Science is fun for the whole family.  It can span the ages and intrigue the whole family.  It will surprise you how well science gifts can be received, even grandfather’s and mothers in-law will like a science gift if you try giving science gifts this holiday season.  With so many divisions of science, you ought to be able to find something that suits each person on your list–and sometimes, that hard-to-buy-for person can be the easiest one to buy a science gift for.


Why Science?

Science is SO important, and too many people feel intimidated by it. I’ve made it a personal mission to promote sciences to homeschoolers, to encourage them to observe and question the natural world around them, to tell them that science is nothing to fear.

So why is science so important? Simple. Because it is all around us in the natural world we live in, and our technology, too, is becoming more and more complex, and in order for us, as adults, to make informed decisions, we need a solid understanding of science in order to interpret the scientific messages we received day-in and day-out..

Many of us have known for a very long time that our children, here in America, are being left behind by the other children of the world, due to an education deficit all across the board, but no subjects so significant as math and science. Thank goodness we’re waking up to the call for reform. President Obama announced recently the need for increased attention to math and science education, national organizations like STEM, have been promoting science education, as well as some celebrities like Adam Savage of the popular show, Mythbusters. Including science in your holiday gift-giving will help to get the ball rolling, but science is for every-day, and should be incorporated as a natural part of yours and your child’s lives.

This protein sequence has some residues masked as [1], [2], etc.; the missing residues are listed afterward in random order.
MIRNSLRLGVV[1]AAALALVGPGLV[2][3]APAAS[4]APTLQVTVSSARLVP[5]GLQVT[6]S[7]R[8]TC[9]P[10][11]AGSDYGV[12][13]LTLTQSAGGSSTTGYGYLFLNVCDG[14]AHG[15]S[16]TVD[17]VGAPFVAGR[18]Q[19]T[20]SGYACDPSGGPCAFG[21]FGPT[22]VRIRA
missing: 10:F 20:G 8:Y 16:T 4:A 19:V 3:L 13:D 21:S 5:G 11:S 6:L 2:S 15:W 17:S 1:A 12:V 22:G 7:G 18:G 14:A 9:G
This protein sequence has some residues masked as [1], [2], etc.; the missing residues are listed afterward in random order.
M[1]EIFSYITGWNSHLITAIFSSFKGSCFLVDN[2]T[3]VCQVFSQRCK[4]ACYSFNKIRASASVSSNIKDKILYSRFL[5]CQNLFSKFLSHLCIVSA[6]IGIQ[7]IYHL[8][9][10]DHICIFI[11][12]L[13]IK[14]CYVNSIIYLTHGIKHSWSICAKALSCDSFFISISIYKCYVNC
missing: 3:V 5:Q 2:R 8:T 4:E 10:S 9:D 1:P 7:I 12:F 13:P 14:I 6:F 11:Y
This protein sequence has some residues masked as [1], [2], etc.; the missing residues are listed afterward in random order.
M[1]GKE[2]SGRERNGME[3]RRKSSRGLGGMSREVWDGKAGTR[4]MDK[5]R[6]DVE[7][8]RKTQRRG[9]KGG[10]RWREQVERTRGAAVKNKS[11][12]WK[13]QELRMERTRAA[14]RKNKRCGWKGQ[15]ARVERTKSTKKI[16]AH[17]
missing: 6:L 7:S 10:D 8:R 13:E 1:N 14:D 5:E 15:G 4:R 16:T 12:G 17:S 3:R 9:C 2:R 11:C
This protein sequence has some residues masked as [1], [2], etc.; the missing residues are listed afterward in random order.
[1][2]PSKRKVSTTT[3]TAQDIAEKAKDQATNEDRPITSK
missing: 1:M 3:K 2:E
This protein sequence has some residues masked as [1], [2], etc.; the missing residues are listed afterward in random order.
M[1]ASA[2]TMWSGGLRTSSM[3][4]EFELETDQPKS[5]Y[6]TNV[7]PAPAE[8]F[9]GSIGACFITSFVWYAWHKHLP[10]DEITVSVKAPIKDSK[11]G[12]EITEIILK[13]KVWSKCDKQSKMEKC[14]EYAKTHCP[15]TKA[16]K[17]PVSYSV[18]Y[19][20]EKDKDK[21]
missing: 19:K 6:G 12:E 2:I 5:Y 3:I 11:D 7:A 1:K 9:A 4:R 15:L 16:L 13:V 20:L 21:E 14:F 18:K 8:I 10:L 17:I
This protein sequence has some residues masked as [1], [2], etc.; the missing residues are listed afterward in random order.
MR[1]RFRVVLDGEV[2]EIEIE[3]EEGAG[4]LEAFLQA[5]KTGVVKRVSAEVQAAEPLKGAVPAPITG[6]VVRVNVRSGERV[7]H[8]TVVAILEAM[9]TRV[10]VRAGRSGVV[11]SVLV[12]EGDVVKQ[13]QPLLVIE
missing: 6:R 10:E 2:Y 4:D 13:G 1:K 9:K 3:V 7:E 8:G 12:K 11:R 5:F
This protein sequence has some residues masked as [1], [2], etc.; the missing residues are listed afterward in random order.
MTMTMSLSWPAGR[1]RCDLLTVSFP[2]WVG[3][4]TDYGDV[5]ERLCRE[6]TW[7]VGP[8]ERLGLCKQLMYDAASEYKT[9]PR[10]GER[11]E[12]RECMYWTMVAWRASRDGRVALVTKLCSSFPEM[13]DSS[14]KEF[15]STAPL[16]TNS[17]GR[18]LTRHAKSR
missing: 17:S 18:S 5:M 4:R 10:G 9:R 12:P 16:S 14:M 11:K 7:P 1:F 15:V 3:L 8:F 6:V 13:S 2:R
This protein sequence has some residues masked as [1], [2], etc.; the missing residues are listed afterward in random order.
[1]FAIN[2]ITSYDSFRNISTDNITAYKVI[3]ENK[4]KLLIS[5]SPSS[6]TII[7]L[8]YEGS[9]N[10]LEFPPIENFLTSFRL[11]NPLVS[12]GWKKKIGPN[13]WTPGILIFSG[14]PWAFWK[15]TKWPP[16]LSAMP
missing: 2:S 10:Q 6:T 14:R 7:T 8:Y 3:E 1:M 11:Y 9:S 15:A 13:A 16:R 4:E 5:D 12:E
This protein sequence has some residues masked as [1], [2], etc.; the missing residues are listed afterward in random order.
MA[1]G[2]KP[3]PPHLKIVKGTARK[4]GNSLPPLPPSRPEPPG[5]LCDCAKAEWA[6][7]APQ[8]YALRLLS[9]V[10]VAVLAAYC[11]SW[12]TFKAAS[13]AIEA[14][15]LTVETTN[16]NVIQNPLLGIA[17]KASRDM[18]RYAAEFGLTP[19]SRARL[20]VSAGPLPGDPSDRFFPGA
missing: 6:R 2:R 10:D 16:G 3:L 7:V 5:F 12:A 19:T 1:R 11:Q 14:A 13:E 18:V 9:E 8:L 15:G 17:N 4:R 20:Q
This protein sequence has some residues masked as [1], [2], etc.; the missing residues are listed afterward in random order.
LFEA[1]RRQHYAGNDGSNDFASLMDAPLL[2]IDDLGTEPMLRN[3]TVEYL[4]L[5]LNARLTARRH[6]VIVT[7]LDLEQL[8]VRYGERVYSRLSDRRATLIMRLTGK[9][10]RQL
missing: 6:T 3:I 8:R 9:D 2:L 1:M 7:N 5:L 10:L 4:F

Learn the many sub-divisions of Science & get great gift ideas for the science lover in your family in this great article Science For Christmas!  

High Touch High Tech of WNC Sponsors Asheville City Schools Foundation “2011 Celebration of Champions”


High Touch High Tech is a generous sponsor to the Celebration of Champions for Asheville City Schools on November 6. Dan Shaw, founder and CEO, recognizes the value and importance of the teacher’s role and creating the next generation of scientists. High Touch High Tech is sposoring to provide all of the ACS Science teachers to attend the event! Celebration of Champions is on Sunday, November 6, from 6 -9:30PM. Teachers will dine and be entertained by an awards ceremony and super fabulous raffles will be available.

AshevilleCitySchoolteachers can RSVP by Monday, October 24 to hold their seat by contacting Pam Clarkson (pam@acsf.org) Unused seats will be forwarded to other science superstars. You can invite a spouse or friend to join by purchasing an additional ticket @ $40.

Please take a few moments to learn about HTHT and what it can bring to your classrooms. If you haven’t hosted these “in-class” field trips, you are missing out! HTHT professional teachers roll in with exciting demonstrations, presentations, and hands-on activities complete with student assessments at the end.

High Touch High Tech of WNC is offering their Energy Series which features programs that can be paid for with Progress Energy Education grants & align with the grant requirements. here are many ways HTHT can contribute to your classroom. Find out how you or teachers in your area can benefit from exciting offers like this & get full program details!

Visit our Locations page to find a HTHT location near you!